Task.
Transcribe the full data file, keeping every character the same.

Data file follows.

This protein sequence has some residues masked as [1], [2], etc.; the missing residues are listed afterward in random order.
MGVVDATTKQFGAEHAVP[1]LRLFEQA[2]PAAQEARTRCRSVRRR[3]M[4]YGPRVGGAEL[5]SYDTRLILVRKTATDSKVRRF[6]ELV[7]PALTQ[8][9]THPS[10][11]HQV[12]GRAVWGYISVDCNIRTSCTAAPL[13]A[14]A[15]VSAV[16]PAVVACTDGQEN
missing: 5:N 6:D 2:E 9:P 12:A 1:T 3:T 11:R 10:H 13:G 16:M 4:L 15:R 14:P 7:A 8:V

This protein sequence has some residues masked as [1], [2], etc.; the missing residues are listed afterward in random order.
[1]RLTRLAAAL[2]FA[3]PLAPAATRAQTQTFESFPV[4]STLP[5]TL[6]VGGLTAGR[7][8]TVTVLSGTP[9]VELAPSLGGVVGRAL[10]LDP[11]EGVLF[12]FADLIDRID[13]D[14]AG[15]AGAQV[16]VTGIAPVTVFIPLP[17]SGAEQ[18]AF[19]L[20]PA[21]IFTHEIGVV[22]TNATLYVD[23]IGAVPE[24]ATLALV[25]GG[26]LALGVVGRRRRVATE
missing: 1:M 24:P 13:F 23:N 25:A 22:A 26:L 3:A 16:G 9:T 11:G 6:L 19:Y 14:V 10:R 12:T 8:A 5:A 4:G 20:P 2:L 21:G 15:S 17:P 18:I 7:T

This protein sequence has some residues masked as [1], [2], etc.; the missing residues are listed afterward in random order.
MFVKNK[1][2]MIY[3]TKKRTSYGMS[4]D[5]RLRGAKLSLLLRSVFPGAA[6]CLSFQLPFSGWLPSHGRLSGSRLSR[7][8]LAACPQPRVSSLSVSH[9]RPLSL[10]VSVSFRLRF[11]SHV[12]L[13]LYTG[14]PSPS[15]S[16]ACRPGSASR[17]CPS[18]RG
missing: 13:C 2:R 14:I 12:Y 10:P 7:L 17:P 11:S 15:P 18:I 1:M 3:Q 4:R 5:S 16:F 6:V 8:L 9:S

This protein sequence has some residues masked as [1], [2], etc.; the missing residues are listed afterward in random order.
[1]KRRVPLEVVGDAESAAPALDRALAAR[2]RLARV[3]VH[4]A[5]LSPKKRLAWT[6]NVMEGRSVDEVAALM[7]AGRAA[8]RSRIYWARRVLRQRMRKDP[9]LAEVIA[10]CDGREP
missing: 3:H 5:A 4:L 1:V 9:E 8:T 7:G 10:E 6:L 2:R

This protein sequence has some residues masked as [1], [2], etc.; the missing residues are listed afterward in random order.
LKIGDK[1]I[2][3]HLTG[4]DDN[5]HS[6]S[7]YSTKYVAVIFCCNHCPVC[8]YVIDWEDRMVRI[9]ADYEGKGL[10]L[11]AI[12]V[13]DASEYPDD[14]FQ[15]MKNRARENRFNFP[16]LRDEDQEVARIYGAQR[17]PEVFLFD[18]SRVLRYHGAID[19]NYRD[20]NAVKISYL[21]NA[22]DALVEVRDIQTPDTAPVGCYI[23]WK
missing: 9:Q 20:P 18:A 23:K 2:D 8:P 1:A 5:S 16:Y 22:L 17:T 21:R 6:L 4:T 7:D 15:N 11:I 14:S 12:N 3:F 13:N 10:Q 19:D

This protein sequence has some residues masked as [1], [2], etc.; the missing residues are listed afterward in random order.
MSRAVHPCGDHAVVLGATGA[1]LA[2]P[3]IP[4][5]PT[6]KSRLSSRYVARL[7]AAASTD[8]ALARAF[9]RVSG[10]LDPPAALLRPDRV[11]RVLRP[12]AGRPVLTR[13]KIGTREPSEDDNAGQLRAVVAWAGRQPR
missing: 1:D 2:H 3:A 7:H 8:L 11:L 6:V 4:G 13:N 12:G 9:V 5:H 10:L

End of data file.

This protein sequence has some residues masked as [1], [2], etc.; the missing residues are listed afterward in random order.
MGVVDATTKQFGAEHAVP[1]LRLFEQA[2]PAAQEARTRCRSVRRR[3]M[4]YGPRVGGAEL[5]SYDTRLILVRKTATDSKVRRF[6]ELV[7]PALTQ[8][9]THPS[10][11]HQV[12]GRAVWGYISVDCNIRTSCTAAPL[13]A[14]A[15]VSAV[16]PAVVACTDGQEN
missing: 5:N 6:D 2:E 9:P 12:A 1:T 3:T 11:R 10:H 13:G 16:M 4:L 15:R 14:P 7:A 8:V

This protein sequence has some residues masked as [1], [2], etc.; the missing residues are listed afterward in random order.
[1]RLTRLAAAL[2]FA[3]PLAPAATRAQTQTFESFPV[4]STLP[5]TL[6]VGGLTAGR[7][8]TVTVLSGTP[9]VELAPSLGGVVGRAL[10]LDP[11]EGVLF[12]FADLIDRID[13]D[14]AG[15]AGAQV[16]VTGIAPVTVFIPLP[17]SGAEQ[18]AF[19]L[20]PA[21]IFTHEIGVV[22]TNATLYVD[23]IGAVPE[24]ATLALV[25]GG[26]LALGVVGRRRRVATE
missing: 1:M 24:P 13:F 23:N 25:A 22:A 26:L 3:A 16:G 9:T 11:G 6:L 19:Y 14:V 10:R 12:T 8:A 5:A 4:G 20:P 2:L 21:G 15:S 17:P 18:I 7:T

This protein sequence has some residues masked as [1], [2], etc.; the missing residues are listed afterward in random order.
MFVKNK[1][2]MIY[3]TKKRTSYGMS[4]D[5]RLRGAKLSLLLRSVFPGAA[6]CLSFQLPFSGWLPSHGRLSGSRLSR[7][8]LAACPQPRVSSLSVSH[9]RPLSL[10]VSVSFRLRF[11]SHV[12]L[13]LYTG[14]PSPS[15]S[16]ACRPGSASR[17]CPS[18]RG
missing: 13:C 2:R 14:I 12:Y 10:P 7:L 17:P 11:S 15:P 18:I 1:M 3:Q 4:R 5:S 16:F 6:V 8:L 9:S

This protein sequence has some residues masked as [1], [2], etc.; the missing residues are listed afterward in random order.
[1]KRRVPLEVVGDAESAAPALDRALAAR[2]RLARV[3]VH[4]A[5]LSPKKRLAWT[6]NVMEGRSVDEVAALM[7]AGRAA[8]RSRIYWARRVLRQRMRKDP[9]LAEVIA[10]CDGREP
missing: 3:H 5:A 4:L 1:V 9:E 8:T 7:G 10:E 6:L 2:R

This protein sequence has some residues masked as [1], [2], etc.; the missing residues are listed afterward in random order.
LKIGDK[1]I[2][3]HLTG[4]DDN[5]HS[6]S[7]YSTKYVAVIFCCNHCPVC[8]YVIDWEDRMVRI[9]ADYEGKGL[10]L[11]AI[12]V[13]DASEYPDD[14]FQ[15]MKNRARENRFNFP[16]LRDEDQEVARIYGAQR[17]PEVFLFD[18]SRVLRYHGAID[19]NYRD[20]NAVKISYL[21]NA[22]DALVEVRDIQTPDTAPVGCYI[23]WK
missing: 9:Q 20:P 18:A 23:K 2:D 8:P 1:A 5:S 16:Y 22:L 17:T 21:R 6:L 4:T 7:D 15:N 11:I 14:S 12:N 3:F 13:N 10:Q 19:D

This protein sequence has some residues masked as [1], [2], etc.; the missing residues are listed afterward in random order.
MSRAVHPCGDHAVVLGATGA[1]LA[2]P[3]IP[4][5]PT[6]KSRLSSRYVARL[7]AAASTD[8]ALARAF[9]RVSG[10]LDPPAALLRPDRV[11]RVLRP[12]AGRPVLTR[13]KIGTREPSEDDNAGQLRAVVAWAGRQPR
missing: 1:D 2:H 3:A 7:H 8:L 11:L 6:V 4:G 13:N 12:G 9:V 5:H 10:L